Forgiveness in Hinduism


Hindu traditions use several classical Vedic Sanskrit words to illuminate the supplementary and complementary shades of meanings associated with forgiveness: kshama, merciful; daya, compassionate; krupa, graceful; karunya, empathetic; advesha, unbiased with any form of hatred; and abhaya, one who does not cause any fear and generates a sense of trust and confidence. The understanding of forgiveness is influenced by the context of discussion; the affiliates in the act or process; and the past and continuing relations between the affiliates. The act of forgiving is a process for getting freedom from inner pains, fears, and sufferings, and moving toward a goal of comfort, freedom, an attitude of detachment, salvation, and self-realization.

Hinduism recognizes two sides in the act of forgiveness. Each side is a multilayered structure. The first side is the seeker of forgiveness; the other side is the one who extends and delivers forgiveness. The act of seeking (prar-thana) forgiveness (kshama, daya, krupa) may be carried out unilaterally, without the presence, permission, or expectation of the other side. The act of extending deliverance (anugraha-pradana) or forgiving (karunya, advesha, ab-haya) may also take place unilaterally without the presence, permission, or expectation of acceptance from the other side.

In Hinduism, forgiveness, in the context of theological debates, takes the approach of explaining a personal God’s or a spiritual master’s (guru’s) unbound mercy, grace, and compassion (daya, karunya, krupa). This is the model in which forgiveness is presented as emotion, love, and devotion (bhavana, prema, bhakti). In schools of theology where the concept of god is secondary or even dispensed with, forgiveness is represented as a combination of human virtues: pardoning; grace; mercy; compassion; freedom from all types of hatred, dislike, and repulsions—a state that can result only because of the presence of unbound, unconditioned love; and behavior that will generate a sense of trust and confidence for interaction and not engender fear in anyone— an attitude that can happen only when honesty and truth nurture the heart, mind, and action.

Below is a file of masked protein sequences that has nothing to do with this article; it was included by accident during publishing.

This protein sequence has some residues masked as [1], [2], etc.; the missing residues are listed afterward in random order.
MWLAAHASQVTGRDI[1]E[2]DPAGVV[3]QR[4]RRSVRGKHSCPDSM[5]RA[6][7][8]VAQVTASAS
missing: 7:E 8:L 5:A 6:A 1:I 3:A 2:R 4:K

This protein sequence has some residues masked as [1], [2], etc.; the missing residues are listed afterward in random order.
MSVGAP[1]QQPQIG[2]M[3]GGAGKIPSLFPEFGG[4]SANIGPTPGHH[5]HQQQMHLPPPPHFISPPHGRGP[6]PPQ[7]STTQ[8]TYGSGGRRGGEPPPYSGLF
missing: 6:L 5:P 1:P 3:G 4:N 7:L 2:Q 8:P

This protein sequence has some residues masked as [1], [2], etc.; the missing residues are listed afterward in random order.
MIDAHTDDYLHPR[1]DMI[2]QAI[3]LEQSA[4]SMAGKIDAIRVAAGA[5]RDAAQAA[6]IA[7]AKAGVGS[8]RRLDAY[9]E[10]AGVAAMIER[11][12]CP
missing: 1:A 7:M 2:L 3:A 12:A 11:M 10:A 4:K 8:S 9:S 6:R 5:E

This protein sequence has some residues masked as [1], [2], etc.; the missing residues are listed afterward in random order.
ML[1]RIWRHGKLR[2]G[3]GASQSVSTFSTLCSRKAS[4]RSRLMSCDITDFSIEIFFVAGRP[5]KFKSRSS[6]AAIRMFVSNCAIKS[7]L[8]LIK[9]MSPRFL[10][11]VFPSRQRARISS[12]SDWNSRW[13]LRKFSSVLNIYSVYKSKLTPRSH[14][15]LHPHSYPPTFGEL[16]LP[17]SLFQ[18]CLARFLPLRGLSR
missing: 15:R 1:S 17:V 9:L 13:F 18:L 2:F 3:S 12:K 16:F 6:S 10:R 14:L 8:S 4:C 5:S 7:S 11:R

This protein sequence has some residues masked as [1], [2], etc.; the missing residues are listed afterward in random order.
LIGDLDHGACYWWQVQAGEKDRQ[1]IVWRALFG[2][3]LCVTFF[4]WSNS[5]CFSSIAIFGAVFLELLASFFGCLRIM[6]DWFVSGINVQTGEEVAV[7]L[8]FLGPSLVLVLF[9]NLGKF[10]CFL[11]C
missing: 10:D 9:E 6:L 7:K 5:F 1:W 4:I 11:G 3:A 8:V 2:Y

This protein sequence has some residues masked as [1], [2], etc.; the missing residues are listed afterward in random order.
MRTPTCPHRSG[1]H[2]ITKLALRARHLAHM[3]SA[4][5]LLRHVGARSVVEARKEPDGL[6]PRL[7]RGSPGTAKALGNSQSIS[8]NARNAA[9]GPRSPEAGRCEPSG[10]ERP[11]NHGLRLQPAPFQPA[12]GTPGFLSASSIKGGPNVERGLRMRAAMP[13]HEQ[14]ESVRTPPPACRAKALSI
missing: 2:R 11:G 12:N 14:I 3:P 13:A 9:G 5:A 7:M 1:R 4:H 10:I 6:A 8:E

The Jain and Buddhist traditions have stretched the concept of forgiveness to its limits in their ahimsa (nonviolence) practices. The God incarnate, Sri Rama, who is extolled in the famous epic the Ramayana, is esteemed for the virtue of forgiveness in the aspect of abhaya (fearless trust). In the medieval period, the saints and devotees extolled all the aspects of forgiveness. The Vaishnava tradition advocates an extreme practice of forgiveness in the sense of “absolute surrender” (prapatti-sharanagati) to the will of the Supreme God.

Yoga schools extol the virtue of forgiveness as a part of the yamas and niyamas (yogic practices of self-restraint). The classical definition of dharma (duty, virtue) includes the kshama element of forgiveness. In Hindu rituals at home and in temples, the final prayers are for seeking forgiveness through self-surrender. The quality of compassion is one of the six most desirable qualities for the partners intending to marry. Mother Earth is considered the incarnate form of forgiveness in the aspect of tolerance (kshama) and compassionate support.

Socially, the practice of forgiveness takes many shapes. The mandate for the practice of forgiveness is to possess an unbiased attitude; compassion; commensuration by balancing judgment and motive; and to accept the consequences of forgiving on behalf of the individual beneficiary and society at large. No one single model or rule fits the entire scenario. Following an inappropriate model in the dispensation of forgiveness is considered a sin. Forgiveness is not a sign of weakness or meekness; on the contrary, forgiveness is the force that restrains the unregulated expression of hatred, power, and intolerance.

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